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In blue, the current waterline; in red, the projected waterline in 2050 after sea-level rises. Israel currently has no model to predict the expected impact on the coastline of continue rises in the sea level.Open gallery view

ISL - Facing rapid rise in sea levels, Israel could lose large parts of its coastline by 2050

Haaretz investigation reveals that the Environment Ministry is predicting a one-meter rise in sea levels by 2050 due to the climate change. The consequences will be dire – but the government is woefully unprepared

Over the past two months, the Ministry of Defense and the IDF have become concerned about security installations along Israel’s coastline. “Are they going to disappear underwater?” asked security officials in several closed meetings held over the past few weeks. “How much of the shore are we going to lose, and when?” they wondered. The planning administration has also come to understand recently that it is a problem to continue building along the coast as if water levels are not rising year after year.

The newly installed head of the administration, Rafi Elmaliach, recently asked the Israel Oceanographic and Limnological Research Institution to prepare a model that will demonstrate the expected impact on the coastline and on critical infrastructures such as desalination plants that may be damaged. When Elmeliach realized that no such model currently exists he established an inter-ministerial team to map out potential scenarios and address lacunae in knowledge. Ilan Lavie, head of the Coastal Cliffs Preservation Government Company, says storms and waves will get stronger and also warns of the dangers that cliffs along Israel’s coastline may collapse.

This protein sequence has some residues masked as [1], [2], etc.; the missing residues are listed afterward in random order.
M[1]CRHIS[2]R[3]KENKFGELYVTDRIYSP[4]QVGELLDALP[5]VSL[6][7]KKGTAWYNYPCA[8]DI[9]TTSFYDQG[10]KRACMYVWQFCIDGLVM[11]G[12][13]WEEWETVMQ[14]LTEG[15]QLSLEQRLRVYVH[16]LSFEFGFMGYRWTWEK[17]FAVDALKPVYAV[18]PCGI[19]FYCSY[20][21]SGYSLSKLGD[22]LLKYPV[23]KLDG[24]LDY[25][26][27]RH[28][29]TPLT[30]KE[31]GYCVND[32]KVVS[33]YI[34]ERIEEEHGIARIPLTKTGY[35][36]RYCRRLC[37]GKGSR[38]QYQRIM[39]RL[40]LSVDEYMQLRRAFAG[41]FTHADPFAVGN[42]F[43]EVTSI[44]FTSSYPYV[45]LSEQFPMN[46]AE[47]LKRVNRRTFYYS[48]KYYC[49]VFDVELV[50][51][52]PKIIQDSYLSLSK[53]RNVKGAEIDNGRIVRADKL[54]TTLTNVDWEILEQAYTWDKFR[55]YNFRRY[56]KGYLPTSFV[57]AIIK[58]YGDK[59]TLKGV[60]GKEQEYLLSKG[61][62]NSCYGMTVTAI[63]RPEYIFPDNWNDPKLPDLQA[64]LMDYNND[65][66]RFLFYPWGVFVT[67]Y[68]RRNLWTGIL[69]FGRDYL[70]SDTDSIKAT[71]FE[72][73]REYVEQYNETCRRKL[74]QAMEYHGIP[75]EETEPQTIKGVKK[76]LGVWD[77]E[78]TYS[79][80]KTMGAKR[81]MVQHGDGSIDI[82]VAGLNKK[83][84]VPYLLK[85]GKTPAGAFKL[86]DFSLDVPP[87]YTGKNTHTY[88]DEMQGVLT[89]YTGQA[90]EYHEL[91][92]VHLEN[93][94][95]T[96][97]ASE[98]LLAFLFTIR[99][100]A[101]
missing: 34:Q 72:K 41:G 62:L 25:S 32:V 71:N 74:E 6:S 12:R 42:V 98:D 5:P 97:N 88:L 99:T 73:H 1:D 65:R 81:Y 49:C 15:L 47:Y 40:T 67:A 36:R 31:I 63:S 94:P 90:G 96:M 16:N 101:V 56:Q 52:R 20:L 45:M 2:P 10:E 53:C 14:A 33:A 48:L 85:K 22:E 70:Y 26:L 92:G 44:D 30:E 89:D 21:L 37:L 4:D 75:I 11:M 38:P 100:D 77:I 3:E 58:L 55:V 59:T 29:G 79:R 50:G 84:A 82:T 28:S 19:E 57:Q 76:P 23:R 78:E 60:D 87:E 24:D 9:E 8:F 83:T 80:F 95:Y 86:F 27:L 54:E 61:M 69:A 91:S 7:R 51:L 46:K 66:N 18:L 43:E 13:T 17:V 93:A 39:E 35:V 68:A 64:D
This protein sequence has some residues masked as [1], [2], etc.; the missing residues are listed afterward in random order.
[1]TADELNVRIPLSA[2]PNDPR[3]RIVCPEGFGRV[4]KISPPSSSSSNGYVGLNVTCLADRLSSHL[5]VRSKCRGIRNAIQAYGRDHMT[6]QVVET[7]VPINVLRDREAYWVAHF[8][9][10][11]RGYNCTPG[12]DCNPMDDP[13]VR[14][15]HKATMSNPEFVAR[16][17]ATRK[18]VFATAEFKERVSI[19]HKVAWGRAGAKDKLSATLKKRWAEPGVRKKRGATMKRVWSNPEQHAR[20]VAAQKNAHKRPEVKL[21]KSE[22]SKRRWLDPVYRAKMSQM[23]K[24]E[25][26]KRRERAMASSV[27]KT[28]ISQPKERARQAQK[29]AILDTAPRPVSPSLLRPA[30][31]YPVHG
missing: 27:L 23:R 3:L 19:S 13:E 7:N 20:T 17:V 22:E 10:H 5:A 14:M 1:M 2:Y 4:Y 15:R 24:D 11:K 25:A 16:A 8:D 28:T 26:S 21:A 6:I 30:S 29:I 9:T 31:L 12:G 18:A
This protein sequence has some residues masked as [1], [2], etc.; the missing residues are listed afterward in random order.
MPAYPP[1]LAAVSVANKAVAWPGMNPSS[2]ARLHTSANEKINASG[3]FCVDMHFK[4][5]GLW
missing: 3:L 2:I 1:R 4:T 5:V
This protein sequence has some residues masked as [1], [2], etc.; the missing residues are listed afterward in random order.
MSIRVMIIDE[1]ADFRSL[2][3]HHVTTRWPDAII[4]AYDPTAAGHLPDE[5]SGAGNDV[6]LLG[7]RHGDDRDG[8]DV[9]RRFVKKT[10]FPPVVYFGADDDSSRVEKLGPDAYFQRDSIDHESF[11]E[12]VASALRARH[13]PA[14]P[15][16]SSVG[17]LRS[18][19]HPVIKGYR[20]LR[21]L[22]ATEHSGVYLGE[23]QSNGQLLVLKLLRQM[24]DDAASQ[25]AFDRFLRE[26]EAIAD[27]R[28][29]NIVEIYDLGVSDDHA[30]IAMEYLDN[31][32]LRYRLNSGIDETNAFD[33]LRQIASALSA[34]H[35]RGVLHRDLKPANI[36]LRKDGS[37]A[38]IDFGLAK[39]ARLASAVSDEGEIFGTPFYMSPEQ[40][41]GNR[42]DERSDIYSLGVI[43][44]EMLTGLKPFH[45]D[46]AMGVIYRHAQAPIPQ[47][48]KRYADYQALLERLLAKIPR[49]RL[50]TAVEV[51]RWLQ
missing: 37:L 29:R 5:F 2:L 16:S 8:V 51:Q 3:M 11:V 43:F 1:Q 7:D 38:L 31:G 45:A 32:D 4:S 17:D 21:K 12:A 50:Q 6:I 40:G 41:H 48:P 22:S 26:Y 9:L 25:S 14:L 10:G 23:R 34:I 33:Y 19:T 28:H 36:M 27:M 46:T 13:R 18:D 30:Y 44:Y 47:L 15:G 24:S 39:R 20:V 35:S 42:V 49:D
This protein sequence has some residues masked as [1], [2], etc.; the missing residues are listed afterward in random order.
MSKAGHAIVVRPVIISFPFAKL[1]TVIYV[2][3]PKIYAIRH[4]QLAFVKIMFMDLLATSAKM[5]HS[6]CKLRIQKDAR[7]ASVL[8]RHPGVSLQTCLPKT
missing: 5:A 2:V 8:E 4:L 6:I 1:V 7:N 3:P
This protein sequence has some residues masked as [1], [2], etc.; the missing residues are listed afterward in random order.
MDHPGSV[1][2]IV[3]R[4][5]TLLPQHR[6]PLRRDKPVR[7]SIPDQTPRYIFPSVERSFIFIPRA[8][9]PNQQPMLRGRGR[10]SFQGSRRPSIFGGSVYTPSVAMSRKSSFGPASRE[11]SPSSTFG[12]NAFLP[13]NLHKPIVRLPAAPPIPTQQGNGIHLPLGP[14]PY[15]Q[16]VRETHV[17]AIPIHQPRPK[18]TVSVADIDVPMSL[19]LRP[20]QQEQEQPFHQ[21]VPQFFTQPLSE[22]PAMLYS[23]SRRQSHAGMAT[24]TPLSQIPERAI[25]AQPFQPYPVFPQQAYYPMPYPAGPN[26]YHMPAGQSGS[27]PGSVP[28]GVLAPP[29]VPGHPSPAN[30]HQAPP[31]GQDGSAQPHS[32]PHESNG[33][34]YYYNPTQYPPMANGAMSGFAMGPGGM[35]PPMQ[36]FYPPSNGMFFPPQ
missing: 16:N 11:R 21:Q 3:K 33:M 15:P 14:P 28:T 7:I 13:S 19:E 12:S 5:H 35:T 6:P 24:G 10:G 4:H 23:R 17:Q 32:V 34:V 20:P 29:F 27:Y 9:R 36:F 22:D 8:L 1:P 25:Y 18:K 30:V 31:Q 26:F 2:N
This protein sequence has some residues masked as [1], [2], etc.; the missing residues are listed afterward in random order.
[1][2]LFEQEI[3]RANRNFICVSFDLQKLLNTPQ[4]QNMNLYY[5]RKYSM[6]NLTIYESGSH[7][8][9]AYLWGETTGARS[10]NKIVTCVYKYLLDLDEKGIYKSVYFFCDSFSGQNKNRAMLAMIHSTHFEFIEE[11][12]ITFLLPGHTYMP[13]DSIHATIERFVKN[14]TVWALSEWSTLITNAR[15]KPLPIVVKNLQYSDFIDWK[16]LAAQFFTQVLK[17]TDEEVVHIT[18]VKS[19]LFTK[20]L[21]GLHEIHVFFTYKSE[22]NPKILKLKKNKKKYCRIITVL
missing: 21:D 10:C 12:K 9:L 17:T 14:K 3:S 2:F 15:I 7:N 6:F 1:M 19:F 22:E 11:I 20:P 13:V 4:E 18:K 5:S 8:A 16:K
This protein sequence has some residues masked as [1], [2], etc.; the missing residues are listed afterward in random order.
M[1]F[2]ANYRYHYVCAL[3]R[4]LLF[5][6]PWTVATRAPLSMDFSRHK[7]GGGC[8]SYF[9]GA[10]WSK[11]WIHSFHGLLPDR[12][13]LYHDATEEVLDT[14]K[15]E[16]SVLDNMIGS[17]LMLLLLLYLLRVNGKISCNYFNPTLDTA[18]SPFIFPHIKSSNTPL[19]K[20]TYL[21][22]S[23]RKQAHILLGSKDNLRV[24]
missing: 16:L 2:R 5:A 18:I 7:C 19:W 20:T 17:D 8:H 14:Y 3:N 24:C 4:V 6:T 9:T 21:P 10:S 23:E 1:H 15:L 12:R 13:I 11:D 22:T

Everyone has reason for concern: The sea level along Israel’s coast is rising due to the climate crisis caused by the burning of fossil fuels. A Haaretz investigation based on conversations with more than 20 sources in government offices, local authorities, and scientists, as well as information received from many government bodies and authorities, reveals new information, according to which the changes Israel needs to prepare for are likely to be far more serious than the relevant authorities had understood until now.

In the next few days, the chief scientist at the Ministry of Environmental Protection, Prof. Noga Kronfeld Schor, will warn the government that Israel needs to prepare for an increase of one meter in the sea level by 2050 and up to two-and-a-half meters by 2100. Until now, various state authorities had estimated, based on international forecasts, that sea levels would rise by some 25 cm by the middle of the century and by 70 cm by the end of the century. In other words, up-to-date professional forecasts point to an urgent need to intensify preparations for the impact of the climate crisis.

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